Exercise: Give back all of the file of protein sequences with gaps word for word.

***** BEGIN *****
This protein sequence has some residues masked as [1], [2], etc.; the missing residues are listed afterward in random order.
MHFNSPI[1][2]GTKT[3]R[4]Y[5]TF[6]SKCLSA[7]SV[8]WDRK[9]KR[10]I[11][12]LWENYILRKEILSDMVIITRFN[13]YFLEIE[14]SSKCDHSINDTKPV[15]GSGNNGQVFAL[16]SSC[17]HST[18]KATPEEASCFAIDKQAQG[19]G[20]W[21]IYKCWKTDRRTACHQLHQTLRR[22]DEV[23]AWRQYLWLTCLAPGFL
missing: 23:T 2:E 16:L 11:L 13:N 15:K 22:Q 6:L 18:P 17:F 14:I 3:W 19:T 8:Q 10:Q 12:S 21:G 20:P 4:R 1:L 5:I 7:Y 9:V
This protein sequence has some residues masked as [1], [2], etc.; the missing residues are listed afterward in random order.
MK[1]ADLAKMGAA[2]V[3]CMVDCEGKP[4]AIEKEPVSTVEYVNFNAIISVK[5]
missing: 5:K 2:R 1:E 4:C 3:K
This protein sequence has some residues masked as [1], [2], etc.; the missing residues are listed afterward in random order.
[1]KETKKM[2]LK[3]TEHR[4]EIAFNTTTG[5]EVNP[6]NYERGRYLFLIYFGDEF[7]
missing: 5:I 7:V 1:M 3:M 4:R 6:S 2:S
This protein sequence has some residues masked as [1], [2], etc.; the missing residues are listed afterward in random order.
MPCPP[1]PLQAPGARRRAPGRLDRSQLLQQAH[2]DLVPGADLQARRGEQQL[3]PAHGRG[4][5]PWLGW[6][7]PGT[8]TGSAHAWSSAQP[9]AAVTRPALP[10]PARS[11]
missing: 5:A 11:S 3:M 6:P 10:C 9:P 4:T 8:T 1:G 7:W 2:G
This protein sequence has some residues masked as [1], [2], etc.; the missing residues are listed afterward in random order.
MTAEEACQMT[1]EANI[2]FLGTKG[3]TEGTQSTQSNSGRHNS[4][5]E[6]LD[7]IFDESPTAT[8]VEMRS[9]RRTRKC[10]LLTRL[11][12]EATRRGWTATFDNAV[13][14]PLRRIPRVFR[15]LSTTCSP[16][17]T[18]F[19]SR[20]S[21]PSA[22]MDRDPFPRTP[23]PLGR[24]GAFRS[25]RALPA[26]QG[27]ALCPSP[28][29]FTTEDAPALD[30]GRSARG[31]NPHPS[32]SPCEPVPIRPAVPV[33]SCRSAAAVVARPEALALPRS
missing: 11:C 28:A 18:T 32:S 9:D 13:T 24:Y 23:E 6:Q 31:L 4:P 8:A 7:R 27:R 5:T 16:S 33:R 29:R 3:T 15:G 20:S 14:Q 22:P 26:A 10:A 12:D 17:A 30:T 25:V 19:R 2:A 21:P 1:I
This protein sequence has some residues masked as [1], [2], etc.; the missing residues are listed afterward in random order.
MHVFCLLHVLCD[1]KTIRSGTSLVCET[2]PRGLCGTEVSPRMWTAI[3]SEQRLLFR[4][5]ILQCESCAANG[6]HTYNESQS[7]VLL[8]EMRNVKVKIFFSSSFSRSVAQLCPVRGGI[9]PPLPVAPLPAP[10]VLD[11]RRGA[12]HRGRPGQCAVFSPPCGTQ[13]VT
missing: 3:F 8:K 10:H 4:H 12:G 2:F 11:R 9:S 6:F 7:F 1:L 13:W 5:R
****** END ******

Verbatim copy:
This protein sequence has some residues masked as [1], [2], etc.; the missing residues are listed afterward in random order.
MHFNSPI[1][2]GTKT[3]R[4]Y[5]TF[6]SKCLSA[7]SV[8]WDRK[9]KR[10]I[11][12]LWENYILRKEILSDMVIITRFN[13]YFLEIE[14]SSKCDHSINDTKPV[15]GSGNNGQVFAL[16]SSC[17]HST[18]KATPEEASCFAIDKQAQG[19]G[20]W[21]IYKCWKTDRRTACHQLHQTLRR[22]DEV[23]AWRQYLWLTCLAPGFL
missing: 23:T 2:E 16:L 11:L 13:N 15:K 22:Q 6:L 18:P 17:F 14:I 3:W 19:T 8:Q 10:Q 12:S 21:G 20:P 4:R 1:L 5:I 7:Y 9:V
This protein sequence has some residues masked as [1], [2], etc.; the missing residues are listed afterward in random order.
MK[1]ADLAKMGAA[2]V[3]CMVDCEGKP[4]AIEKEPVSTVEYVNFNAIISVK[5]
missing: 5:K 2:R 1:E 4:C 3:K
This protein sequence has some residues masked as [1], [2], etc.; the missing residues are listed afterward in random order.
[1]KETKKM[2]LK[3]TEHR[4]EIAFNTTTG[5]EVNP[6]NYERGRYLFLIYFGDEF[7]
missing: 5:I 7:V 1:M 3:M 4:R 6:S 2:S
This protein sequence has some residues masked as [1], [2], etc.; the missing residues are listed afterward in random order.
MPCPP[1]PLQAPGARRRAPGRLDRSQLLQQAH[2]DLVPGADLQARRGEQQL[3]PAHGRG[4][5]PWLGW[6][7]PGT[8]TGSAHAWSSAQP[9]AAVTRPALP[10]PARS[11]
missing: 5:A 11:S 3:M 6:P 10:C 9:P 4:T 8:T 1:G 7:W 2:G
This protein sequence has some residues masked as [1], [2], etc.; the missing residues are listed afterward in random order.
MTAEEACQMT[1]EANI[2]FLGTKG[3]TEGTQSTQSNSGRHNS[4][5]E[6]LD[7]IFDESPTAT[8]VEMRS[9]RRTRKC[10]LLTRL[11][12]EATRRGWTATFDNAV[13][14]PLRRIPRVFR[15]LSTTCSP[16][17]T[18]F[19]SR[20]S[21]PSA[22]MDRDPFPRTP[23]PLGR[24]GAFRS[25]RALPA[26]QG[27]ALCPSP[28][29]FTTEDAPALD[30]GRSARG[31]NPHPS[32]SPCEPVPIRPAVPV[33]SCRSAAAVVARPEALALPRS
missing: 11:C 28:A 18:T 32:S 9:D 13:T 24:Y 23:E 6:Q 31:L 4:P 8:A 7:R 27:R 5:T 16:S 33:R 29:R 3:T 15:G 20:S 14:Q 22:P 26:A 10:A 12:D 17:A 30:T 25:V 19:R 2:A 21:P 1:I
This protein sequence has some residues masked as [1], [2], etc.; the missing residues are listed afterward in random order.
MHVFCLLHVLCD[1]KTIRSGTSLVCET[2]PRGLCGTEVSPRMWTAI[3]SEQRLLFR[4][5]ILQCESCAANG[6]HTYNESQS[7]VLL[8]EMRNVKVKIFFSSSFSRSVAQLCPVRGGI[9]PPLPVAPLPAP[10]VLD[11]RRGA[12]HRGRPGQCAVFSPPCGTQ[13]VT
missing: 3:F 8:K 10:H 4:H 12:G 2:F 11:R 9:S 6:F 7:F 1:L 13:W 5:R